U.K. and Middle Power Constraints

No sooner did I click the “Publish” button on this post than I ran across the following, from Financial Times:

Britain is calling for enhanced military co-operation between the UK and France, saying greater defence collaboration with the European Union may be essential if the nation’s armed forces are to operate on a reduced budget.

Ina green paper to be published today that sets out the terms on whichBritain will conduct its forthcoming Strategic Defence Review, theMinistry of Defence will reassert that no military alliance is moreimportant to the UK than the one with Washington.

Butthe document, drawn up by Bob Ainsworth, defence secretary, will put anunexpectedly strong emphasis on the need for the UK to work with the EUif it is to maintain its role on the world stage.

Here’s the BBC’s version:

The Green Paper, which will be debated by MPs on Wednesday, isexpected to address Britain’s future global role, what its armed forcesshould be capable of, and how they should be equipped. . . .

BBCdefence correspondent Caroline Wyatt said the Green Paper would containa warning that Britain could not afford to do everything it was tryingto do in defence and would need to adapt its forces faster.

Needless to say, the prospects of an upcoming Tory government don’t augur well for the recommended approach. But the fact that it is being broached at all is nothing short of a sea change in U.K. defense circles. Given Poland’s recent recommitment to EU defense, this could represent the beginnings of a strengthened middle in support of further capacity-building.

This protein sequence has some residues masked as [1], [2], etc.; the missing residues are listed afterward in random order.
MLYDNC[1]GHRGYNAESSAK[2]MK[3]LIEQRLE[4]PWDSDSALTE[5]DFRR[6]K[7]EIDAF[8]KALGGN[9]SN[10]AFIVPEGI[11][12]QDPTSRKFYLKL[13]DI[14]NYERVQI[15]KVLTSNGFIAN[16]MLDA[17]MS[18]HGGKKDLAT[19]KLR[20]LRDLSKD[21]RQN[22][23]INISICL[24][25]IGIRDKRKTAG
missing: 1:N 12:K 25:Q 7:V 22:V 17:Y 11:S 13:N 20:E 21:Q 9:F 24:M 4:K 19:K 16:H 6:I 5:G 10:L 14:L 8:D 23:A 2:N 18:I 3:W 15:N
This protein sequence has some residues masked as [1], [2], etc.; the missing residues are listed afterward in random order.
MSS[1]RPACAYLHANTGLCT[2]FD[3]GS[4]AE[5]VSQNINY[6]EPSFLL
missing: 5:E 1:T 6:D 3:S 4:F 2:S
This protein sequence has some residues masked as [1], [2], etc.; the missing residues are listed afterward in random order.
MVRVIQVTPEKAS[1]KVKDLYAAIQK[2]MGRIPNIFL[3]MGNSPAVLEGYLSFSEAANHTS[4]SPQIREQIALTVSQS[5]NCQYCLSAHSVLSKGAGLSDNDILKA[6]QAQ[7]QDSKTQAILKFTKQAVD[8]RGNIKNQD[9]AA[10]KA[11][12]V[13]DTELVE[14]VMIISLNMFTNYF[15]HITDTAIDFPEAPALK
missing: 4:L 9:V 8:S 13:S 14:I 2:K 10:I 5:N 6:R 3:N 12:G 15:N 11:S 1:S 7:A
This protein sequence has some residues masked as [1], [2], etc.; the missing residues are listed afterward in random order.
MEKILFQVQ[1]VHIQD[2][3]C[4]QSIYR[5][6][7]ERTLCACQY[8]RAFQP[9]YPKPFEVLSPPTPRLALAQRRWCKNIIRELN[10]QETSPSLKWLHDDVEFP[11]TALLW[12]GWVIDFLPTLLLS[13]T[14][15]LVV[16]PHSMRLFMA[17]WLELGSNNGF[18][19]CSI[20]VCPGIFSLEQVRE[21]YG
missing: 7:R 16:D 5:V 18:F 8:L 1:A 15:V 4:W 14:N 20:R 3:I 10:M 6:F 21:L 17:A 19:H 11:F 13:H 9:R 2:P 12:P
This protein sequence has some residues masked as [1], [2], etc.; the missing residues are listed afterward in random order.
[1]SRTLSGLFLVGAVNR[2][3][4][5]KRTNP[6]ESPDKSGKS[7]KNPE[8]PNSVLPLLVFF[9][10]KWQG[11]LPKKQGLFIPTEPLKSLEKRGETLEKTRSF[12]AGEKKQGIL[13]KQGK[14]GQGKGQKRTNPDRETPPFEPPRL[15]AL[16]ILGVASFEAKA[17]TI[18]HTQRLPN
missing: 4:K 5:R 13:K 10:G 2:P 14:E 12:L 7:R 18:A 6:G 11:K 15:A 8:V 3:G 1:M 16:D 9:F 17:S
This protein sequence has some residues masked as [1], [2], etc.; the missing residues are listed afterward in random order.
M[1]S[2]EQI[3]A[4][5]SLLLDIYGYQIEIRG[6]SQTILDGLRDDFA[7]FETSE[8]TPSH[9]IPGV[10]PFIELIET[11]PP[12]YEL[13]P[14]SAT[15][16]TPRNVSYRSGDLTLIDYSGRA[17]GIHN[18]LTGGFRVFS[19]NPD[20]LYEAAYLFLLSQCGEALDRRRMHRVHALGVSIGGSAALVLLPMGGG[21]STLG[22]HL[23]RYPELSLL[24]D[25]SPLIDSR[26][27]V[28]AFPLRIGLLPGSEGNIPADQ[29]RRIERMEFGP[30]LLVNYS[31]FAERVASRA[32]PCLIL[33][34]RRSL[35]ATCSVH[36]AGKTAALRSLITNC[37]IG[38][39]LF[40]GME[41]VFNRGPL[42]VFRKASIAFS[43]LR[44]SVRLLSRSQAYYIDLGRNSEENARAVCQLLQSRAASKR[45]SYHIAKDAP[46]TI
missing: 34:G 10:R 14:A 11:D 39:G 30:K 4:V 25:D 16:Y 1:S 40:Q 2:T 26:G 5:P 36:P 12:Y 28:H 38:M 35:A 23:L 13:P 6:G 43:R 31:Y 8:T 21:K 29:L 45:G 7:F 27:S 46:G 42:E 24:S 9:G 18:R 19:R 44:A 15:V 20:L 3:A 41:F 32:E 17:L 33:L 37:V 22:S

It will be very interesting, then, to see the response from Paris. One very immediate signal France could send would be to deep-six the sale of a Mistral amphibious assault vessel to Russia. The deal is only in the exploratory stages, but it has already raised the hackles of various U.S. observers, and would only confirm Poland and the U.K.’s distrust of France’s approach to Russia.

Interestingly, in the context of the previous post on Australia, what the U.K. and France enjoy that the Aussies don’t is the EU as an alternative force mulitplier to the U.S. security relationship and NATO. A bit more on that, in the context of the EU-U.S. summit contretemps later.

Update: You can read the report, which the Ministry of Defense just released, here (.pdf).